71 Pages Posted: 7 Mar 2007
This Article concludes that, contrary to the prevailing academic view, the United States transaction-based income tax statute is not usefully seen as the manifestation of a single overarching principle. Instead, the transaction-based income tax is seen to be a series of ad hoc compromises between accrual taxation and consumption taxation. This insight has substantial implications for the manner in which the tax statute is seen and interpreted.
The Article approaches this insight by examining a very common nontaxable transaction, the incurring of a debt. The article examines the traditional explanation of that result - that the obligation to repay offsets the benefit of the loan proceeds - to determine whether it can be given substantive content. The Article concludes that the traditional explanation describes a return of capital rule, termed here the Anticipated Capital Convention. Because the Article identifies alternatives to the Anticipated Capital Convention that would have made a borrowing transaction taxable at least in part, the article examines whether it is possible to identify a single return of capital convention as the uniquely correct convention compelled by the definitional structure of the transaction-based income tax.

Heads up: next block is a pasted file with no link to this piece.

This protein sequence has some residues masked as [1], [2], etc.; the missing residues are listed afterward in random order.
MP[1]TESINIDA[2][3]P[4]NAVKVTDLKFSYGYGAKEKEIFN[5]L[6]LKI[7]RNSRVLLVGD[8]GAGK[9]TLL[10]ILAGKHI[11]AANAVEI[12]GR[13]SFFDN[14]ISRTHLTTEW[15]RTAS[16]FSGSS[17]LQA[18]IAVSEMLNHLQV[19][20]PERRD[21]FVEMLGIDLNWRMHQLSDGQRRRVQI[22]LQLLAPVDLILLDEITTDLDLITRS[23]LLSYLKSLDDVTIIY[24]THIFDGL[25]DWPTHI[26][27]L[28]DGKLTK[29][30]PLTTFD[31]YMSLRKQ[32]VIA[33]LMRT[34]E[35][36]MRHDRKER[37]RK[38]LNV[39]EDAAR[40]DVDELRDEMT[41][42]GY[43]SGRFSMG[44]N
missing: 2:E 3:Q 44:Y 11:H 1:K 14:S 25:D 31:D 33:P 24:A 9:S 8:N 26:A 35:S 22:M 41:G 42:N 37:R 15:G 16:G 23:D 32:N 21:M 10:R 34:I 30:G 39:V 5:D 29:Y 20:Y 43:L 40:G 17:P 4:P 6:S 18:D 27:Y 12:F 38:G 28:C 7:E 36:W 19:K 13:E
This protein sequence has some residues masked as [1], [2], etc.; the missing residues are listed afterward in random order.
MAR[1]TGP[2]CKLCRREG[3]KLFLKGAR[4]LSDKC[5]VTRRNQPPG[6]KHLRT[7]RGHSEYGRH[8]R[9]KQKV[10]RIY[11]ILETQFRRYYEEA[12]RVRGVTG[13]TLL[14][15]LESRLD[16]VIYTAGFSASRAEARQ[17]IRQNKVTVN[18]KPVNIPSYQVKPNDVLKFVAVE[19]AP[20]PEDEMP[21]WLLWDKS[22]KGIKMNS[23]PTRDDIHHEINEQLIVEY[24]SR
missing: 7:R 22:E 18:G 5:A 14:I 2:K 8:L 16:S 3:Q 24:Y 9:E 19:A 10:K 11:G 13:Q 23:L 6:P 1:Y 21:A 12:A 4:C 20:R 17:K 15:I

This analysis leads to several implications. It is not possible to determine whether the Anticipated Capital Convention, or any other capital convention, is affirmed or rejected by the definitional structure of the transaction-based income tax. The statute has no option but to adopt a series of more or less arbitrary return of capital conventions. Those tasked with interpreting the statute - courts, bureaucrats, and attorneys - should not attempt to discern the economic substance of a transaction. Instead, they should see the statute as it is, a series of arbitrary return of capital regimes reflecting the many ad hoc policy decisions that Congress has no choice but to make. That conclusion calls into doubt a revered icon of the income tax law: the substance over form doctrine.
Suggested Citation: Suggested Citation
Polito, Anthony P., Borrowing, Return of Capital Conventions, and the Structure of the Income Tax: An Essay in Statutory Interpretation. Virginia Tax Review, Vol. 17, p. 467, 1998. Available at SSRN: https://ssrn.com/abstract=967708